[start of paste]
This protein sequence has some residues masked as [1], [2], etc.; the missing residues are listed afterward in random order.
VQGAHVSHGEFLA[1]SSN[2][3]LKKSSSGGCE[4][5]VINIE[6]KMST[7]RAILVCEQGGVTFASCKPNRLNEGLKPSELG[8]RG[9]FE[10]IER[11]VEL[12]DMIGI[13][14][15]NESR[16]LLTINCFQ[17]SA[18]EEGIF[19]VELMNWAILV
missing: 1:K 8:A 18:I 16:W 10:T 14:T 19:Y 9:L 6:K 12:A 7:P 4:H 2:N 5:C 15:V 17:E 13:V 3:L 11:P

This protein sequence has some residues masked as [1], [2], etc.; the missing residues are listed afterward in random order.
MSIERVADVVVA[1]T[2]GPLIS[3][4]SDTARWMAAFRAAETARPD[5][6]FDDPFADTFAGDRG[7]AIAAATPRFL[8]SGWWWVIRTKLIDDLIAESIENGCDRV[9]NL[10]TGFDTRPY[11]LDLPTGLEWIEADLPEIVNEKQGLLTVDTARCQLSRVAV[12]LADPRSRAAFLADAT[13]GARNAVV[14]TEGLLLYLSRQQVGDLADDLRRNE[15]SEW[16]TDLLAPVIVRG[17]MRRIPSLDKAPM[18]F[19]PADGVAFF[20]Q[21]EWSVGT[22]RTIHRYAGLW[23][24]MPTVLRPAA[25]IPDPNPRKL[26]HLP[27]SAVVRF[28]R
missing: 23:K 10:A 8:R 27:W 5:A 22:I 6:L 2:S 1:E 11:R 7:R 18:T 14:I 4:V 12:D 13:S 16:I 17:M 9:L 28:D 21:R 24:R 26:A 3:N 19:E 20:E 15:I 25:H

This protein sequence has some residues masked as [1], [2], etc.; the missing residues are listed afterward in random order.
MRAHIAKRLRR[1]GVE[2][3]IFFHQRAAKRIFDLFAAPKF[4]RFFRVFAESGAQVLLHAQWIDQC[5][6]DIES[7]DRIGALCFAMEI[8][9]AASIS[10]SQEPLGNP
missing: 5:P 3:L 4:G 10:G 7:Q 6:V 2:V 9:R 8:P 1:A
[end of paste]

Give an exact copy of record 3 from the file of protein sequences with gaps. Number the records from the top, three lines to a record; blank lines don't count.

This protein sequence has some residues masked as [1], [2], etc.; the missing residues are listed afterward in random order.
MRAHIAKRLRR[1]GVE[2][3]IFFHQRAAKRIFDLFAAPKF[4]RFFRVFAESGAQVLLHAQWIDQC[5][6]DIES[7]DRIGALCFAMEI[8][9]AASIS[10]SQEPLGNP
missing: 5:P 3:L 4:G 10:G 7:Q 6:V 2:V 9:R 8:P 1:A